Genesis 14:7

And they returned, and came to Enmishpat, which is Kadesh, and smote all the country of the Amalekites, and also the Amorites, that dwelt in Hazezontamar.

And they returned, and came to Enmishpat, which is Kadesh,.... Pursuing their victories as far as Elparan by the wilderness, they had passed by the country of the Amalekites; wherefore they "returned", or came back to fall upon them, and they came to a place called Enmishpat, or the "fountain of judgment"; which was not its future name, as Jarchi thinks, because there Moses and Aaron were to be judged concerning the business of that fountain, even the waters of Meribah, with which agrees the Targum of Jonathan;

"and they returned and came to the place where the judgment of Moses the prophet was determined by the fountain of the waters of contention:''

but it seems to have been the ancient name of the place, and by which it was called at this time, as Kadesh was the name of it at the time of Moses writing this; and therefore he adds,

which is Kadesh; that is, which is now called Kadesh, because there the Lord was sanctified, when the rock at that place was smitten, and waters gushed out: it was a city on the uttermost border of the land of Edom, Numbers 20:1, and seems formerly to have been a place where causes were heard and judgment passed; and so Onkelos paraphrases it,

"to the plain of the division or decision of judgment;''

which, as Jarchi himself interprets it,

"is a place where the men of the province gathered together for all judgment;''

or for hearing all causes and determining them:

and smote all the country of the Amalekites; which, according to Josephus {k}, reached from Pelusium in Egypt to the Red sea; they inhabited Arabia Petraea, for he {l} says, the inhabitants of Gobolitis and Petra are called Amalekites; which name is generally supposed to have been given them here by way of anticipation, since the commonly received opinion is, that they were the descendants of Amalek, a grandson of Esau, who was not born when this war was waged, see

Genesis 36:12; but the Mahometan writers derive the pedigree of Amalek, from whom these people had their name, from Noah in the line of Ham, and make him to be some generations older than Abram, which with them stands thus, Noah, Ham, Aram, Uz, Ad, Amalek {m}; and they speak of the Amalekites as dwelling in the country about Mecca, from whence they were driven by the Jorhamites {n}: and indeed it seems more probable that the Amalekites were of the posterity of Ham, since Chedorlaomer, a descendant of Shem, falls upon them, and smites them; and they being confederates with the Canaanites, and are with the Amorites, Philistines, and other Canaanitish nations, always mentioned, seem to be a more ancient nation than what could proceed from Amalek the son of Eliphaz, since Amalek is said to be the first of the nations,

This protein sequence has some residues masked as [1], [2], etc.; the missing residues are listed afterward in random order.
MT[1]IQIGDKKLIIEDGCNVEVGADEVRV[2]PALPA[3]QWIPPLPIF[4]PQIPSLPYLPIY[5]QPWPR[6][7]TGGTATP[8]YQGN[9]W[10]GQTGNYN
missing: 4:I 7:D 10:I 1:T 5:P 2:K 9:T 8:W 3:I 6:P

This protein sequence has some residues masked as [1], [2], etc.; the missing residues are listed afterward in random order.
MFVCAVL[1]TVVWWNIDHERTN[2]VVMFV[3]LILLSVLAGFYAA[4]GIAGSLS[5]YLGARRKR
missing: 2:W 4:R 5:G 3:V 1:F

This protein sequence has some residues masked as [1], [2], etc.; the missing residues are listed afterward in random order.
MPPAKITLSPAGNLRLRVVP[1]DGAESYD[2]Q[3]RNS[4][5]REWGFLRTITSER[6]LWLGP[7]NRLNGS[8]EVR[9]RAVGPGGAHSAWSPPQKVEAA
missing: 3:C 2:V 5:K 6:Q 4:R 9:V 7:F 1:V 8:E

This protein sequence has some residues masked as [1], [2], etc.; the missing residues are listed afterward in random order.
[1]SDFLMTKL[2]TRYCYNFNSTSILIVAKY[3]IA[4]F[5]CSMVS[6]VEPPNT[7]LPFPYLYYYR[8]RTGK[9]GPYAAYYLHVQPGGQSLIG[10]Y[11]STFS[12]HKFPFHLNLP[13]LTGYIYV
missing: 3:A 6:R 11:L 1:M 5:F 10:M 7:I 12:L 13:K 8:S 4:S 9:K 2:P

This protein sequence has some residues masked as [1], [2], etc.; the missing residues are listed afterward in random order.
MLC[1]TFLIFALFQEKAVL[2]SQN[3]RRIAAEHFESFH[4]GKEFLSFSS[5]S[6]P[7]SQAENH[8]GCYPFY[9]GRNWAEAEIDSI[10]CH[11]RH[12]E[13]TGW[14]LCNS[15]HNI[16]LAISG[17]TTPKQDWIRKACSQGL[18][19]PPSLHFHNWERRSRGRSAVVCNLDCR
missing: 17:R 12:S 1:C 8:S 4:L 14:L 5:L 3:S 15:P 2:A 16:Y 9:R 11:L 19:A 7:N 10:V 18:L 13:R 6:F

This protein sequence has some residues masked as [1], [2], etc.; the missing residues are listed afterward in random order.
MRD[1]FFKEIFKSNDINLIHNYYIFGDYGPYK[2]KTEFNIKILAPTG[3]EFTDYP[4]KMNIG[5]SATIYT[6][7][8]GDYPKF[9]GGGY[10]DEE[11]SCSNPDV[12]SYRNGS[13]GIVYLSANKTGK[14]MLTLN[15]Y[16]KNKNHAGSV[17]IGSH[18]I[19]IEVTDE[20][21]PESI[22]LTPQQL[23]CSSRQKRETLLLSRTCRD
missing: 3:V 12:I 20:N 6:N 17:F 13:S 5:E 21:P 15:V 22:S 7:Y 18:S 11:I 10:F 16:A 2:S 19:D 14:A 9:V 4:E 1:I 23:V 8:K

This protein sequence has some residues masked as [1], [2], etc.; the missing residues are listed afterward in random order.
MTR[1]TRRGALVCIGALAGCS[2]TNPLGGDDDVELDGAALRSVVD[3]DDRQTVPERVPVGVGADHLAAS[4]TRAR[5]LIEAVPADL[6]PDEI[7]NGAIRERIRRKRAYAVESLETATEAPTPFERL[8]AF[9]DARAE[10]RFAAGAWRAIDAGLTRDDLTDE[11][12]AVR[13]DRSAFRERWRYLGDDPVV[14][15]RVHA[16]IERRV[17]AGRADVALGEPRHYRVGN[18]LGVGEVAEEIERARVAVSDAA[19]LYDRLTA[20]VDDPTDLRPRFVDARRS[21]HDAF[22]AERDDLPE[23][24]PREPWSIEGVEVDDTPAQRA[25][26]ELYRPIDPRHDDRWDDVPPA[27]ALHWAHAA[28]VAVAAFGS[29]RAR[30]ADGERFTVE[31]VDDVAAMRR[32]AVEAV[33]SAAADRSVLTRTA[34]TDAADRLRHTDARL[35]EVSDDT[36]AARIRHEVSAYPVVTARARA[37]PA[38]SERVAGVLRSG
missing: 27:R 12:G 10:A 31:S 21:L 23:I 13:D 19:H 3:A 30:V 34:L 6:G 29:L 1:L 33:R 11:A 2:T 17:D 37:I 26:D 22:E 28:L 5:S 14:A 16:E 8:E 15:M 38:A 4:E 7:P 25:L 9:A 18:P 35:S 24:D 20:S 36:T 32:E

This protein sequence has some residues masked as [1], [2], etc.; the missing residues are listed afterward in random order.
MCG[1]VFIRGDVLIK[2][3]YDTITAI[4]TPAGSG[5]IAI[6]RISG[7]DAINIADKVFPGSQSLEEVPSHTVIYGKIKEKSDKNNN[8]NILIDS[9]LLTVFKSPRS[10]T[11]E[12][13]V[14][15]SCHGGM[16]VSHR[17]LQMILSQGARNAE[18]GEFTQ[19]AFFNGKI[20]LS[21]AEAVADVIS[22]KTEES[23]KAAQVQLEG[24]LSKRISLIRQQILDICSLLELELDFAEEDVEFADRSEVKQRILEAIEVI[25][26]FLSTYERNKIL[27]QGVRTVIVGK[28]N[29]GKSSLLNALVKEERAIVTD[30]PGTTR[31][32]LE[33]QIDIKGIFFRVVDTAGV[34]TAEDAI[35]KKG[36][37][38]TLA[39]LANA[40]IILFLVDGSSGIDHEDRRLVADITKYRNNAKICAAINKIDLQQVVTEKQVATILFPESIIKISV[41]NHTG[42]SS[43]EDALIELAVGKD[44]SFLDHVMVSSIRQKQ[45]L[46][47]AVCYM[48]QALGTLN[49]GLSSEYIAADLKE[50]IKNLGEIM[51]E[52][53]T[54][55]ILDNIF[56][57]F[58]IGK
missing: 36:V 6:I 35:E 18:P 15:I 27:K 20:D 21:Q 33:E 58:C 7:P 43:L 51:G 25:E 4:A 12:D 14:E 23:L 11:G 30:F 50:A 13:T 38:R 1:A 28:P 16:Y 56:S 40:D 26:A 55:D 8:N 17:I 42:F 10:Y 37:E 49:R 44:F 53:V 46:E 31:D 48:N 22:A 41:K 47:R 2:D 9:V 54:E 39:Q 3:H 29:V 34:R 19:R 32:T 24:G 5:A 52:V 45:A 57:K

Numbers 24:20; nor does there ever appear to be any harmony and friendship between them and the Edomites, as it might be thought there would, if they were a branch of Esau's family; nor did they give them any assistance, when destroyed by Saul, so that they seem rather to be a tribe of the Canaanitish nations; and they are, by Philo {o} the Jew, expressly called Phoenicians:

and also the Amorites, that dwelt in Hazezontamar; the same with the Emorites, see Genesis 10:16; another tribe or nation of the Canaanites descended from Amor or Emor, a son of Canaan: the place of their habitation has its name of Hazezontamar from the multitude of palm trees which grew there: for Tamar signifies a palm tree, and Hazezon is from Uux "to cut"; and this part of the name seems to be taken from the cutting of the top, crown, or head of the palm tree, for the sake of a liquor which has a more luscious sweetness than honey; and is of the consistence of a thin syrup, as Dr. Shaw {p} relates; the head of the palm tree being cut off, the top of the trunk is scooped into the shape of a basin, as he says, where the sap in ascending lodges itself at the rate of three or four quarts a day during the first week or fortnight, after which the quantity daily diminishes; and at the end of six weeks or two months the juices are entirely consumed, and the tree becomes dry, and serves only for timber or, firewood. This place is the same with Engedi, 2 Chronicles 20:2; and so the Targums of Onkelos and Jonathan here translate it, "in Engedi"; and which place Pliny {q} says was famous for groves of palm trees; it was a city near the Dead sea, see

Ezekiel 47:8; and Josephus says {r} it was situated by the lake Asphaltites, that is, the place where Sodom and Gomorrah stood; and he adds, that it was three hundred furlongs distant from Jerusalem, where were the best palm trees and balsam: so that now the four kings had got pretty near Sodom; wherefore it follows,

{k} Antiqu. l. 6. c. 7. sect. 3.
{l} lbid. l. 3. c. 2. sect. 1.
{m} Taarich, M. S. apud Reland. Palestina illustrata, tom. 1. p. 81.
{n} Alkodaius, apud Pocock. Specimen Arab. Hist. p. 173.
{o} De Vita Mosis, l. 1. p. 636.
{p} Travels, tom. 1. p. 143. Ed. 2.
{q} Nat. Hist. l. 5. c. 17.
{r} Antiqu. l. 9. c. 1. sect. 2.